Workspace Compatibility: Eclipse SDK 4.2 will be upwards workspace-compatible with earlier 3.x and 4.x versions of the Eclipse SDK unless noted. This means that workspaces and projects created with Eclipse SDK 4.1, 4.0, 3.8 .. 3.0 can be successfully opened by Eclipse SDK 4.2 and upgraded to a 4.2 workspace. This includes both hidden metadata, which is localized to a particular workspace, as well as metadata files found within a workspace project (e.g., the .project file), which may propagate between workspaces via file copying or team repositories. Individual plug-ins developed for Eclipse SDK 4.2 should provide similar upwards compatibility for their hidden and visible workspace metadata created by earlier versions; 4.2 plug-in developers are responsible for ensuring that their plug-ins recognize metadata from earlier versions and process it appropriately. User interface session state may be discarded when a workspace is upgraded. Downward workspace compatibility is not supported. A workspace created (or opened) by a product based on Eclipse 4.2 will be unusable with a product based on an earlier version of Eclipse. Visible metadata files created (or overwritten) by Eclipse 4.2 will generally be unusable with earlier versions of Eclipse.

Non-compliant usage of API's: All non-API methods and classes, and certainly everything in a package with "internal" in its name or x-internal in the bundle manifest entry, are considered implementation details which may vary between operating environment and are subject to change without notice. Client plug-ins that directly depend on anything other than what is specified in the Eclipse SDK API are inherently unsupportable and receive no guarantees about compatibility within a single release much less with earlier releases. Refer to How to Use the Eclipse API for information about how to write compliant plug-ins.

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Themes and Priorities

The plan items listed below were defined according to contributor requirements and the Eclipse Themes and Priorities set forth by the Eclipse Requirements Council. Each plan item covers a feature or API that is to be added to the Eclipse Project deliverables, or some aspect of the Eclipse Project that is to be improved. Each plan item has its own entry in the Eclipse bugzilla database, with a title and a concise summary (usually a single paragraph) that explains the work item at a suitably high enough level so that everyone can readily understand what the work item entails.

Although there are three mature projects under the top-level Eclipse Project, there is a significant amount of commonality and shared effort between them. In general, many plan items involve coordinated changes to multiple components, and thus attempting to separate the items into sections based on sub-project leads to artificial distinctions between them (e.g., Platform Text vs. JDT Text, Platform Debug vs. JDT Debug, etc.). As such, this plan covers the work of all mature projects under the top level Eclipse Project.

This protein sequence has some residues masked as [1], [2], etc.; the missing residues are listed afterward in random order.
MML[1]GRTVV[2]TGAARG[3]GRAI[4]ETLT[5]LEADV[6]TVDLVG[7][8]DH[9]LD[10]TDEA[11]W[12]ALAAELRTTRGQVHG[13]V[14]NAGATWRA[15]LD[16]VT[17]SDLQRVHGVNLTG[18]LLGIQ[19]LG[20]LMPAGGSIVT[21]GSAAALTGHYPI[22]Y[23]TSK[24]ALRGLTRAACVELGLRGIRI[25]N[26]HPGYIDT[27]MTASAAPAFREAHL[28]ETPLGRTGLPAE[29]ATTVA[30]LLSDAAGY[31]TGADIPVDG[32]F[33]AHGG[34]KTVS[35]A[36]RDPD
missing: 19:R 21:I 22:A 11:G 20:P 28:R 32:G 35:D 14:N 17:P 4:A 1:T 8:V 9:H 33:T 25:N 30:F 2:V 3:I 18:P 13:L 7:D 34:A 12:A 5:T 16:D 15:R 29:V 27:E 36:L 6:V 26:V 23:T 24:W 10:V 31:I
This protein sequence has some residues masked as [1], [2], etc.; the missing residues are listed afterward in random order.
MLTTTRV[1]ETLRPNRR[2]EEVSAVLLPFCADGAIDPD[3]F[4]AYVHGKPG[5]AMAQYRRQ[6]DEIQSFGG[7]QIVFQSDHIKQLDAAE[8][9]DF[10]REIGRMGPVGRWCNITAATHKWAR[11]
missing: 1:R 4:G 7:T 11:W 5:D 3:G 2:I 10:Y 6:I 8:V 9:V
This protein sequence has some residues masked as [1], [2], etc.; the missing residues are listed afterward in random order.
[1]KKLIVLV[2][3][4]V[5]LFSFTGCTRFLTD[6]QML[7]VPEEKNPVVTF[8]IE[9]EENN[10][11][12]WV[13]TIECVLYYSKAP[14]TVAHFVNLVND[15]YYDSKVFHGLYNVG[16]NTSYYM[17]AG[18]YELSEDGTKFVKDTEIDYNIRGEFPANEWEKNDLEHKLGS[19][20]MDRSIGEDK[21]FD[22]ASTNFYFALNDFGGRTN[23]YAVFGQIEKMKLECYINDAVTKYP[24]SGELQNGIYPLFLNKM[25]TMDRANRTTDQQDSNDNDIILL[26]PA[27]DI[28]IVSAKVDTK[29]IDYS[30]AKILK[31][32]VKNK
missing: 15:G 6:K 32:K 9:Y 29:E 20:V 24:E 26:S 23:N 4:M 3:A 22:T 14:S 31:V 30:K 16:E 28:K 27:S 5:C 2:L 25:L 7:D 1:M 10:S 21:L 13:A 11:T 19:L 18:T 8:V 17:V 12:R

Not all plan items represent the same amount of work; some may be quite large, others, quite small. Although some plan items are for work that is more pressing than others, the plan items appear in no particular order. See the corresponding bugzilla items for up-to-date status information on ongoing work and planned delivery milestones.

The current status of each plan item is noted:

  • Committed plan item - A committed plan item is one that we have decided to address for the release. In bugzilla, this is reflected by having a concrete target milestone assigned.
  • Proposed plan item - A proposed plan item is one that we are considering addressing for the release. Although we are actively investigating it, we are not yet in a position to commit to it, or to say that we won't be able to address it. After due consideration, a proposal will either be committed or deferred. In bugzilla, such items are reflected by having a target milestone "4.2" or "---" assigned.
  • Deferred plan item - A reasonable proposal that will not make it in to this release for some reason is marked as deferred with a brief note as to why it was deferred. Deferred plan items may resurface as committed plan items at a later point. In bugzilla, such items are reflected by having a target milestone "---" assigned.

Platforms

This work is focused on ensuring that Eclipse takes full advantage of all capabilities of the underlying technologies that it is based on, be they operating system, window system, Java or other. This includes support for native accessibility, internationalization and localization capabilities.

  • Committed
    • Add support for Java SE 7 features. The most recent feature release of Java SE is version 7, which was released on July 28, 2011. This release contains extensions to the Java language, including support for dynamically-typed languages, and other minor language changes (Coin project). Eclipse Java development tooling will include support for compiling, editing, and launching applications for Java 7. [JDT Core, JDT UI] (288548)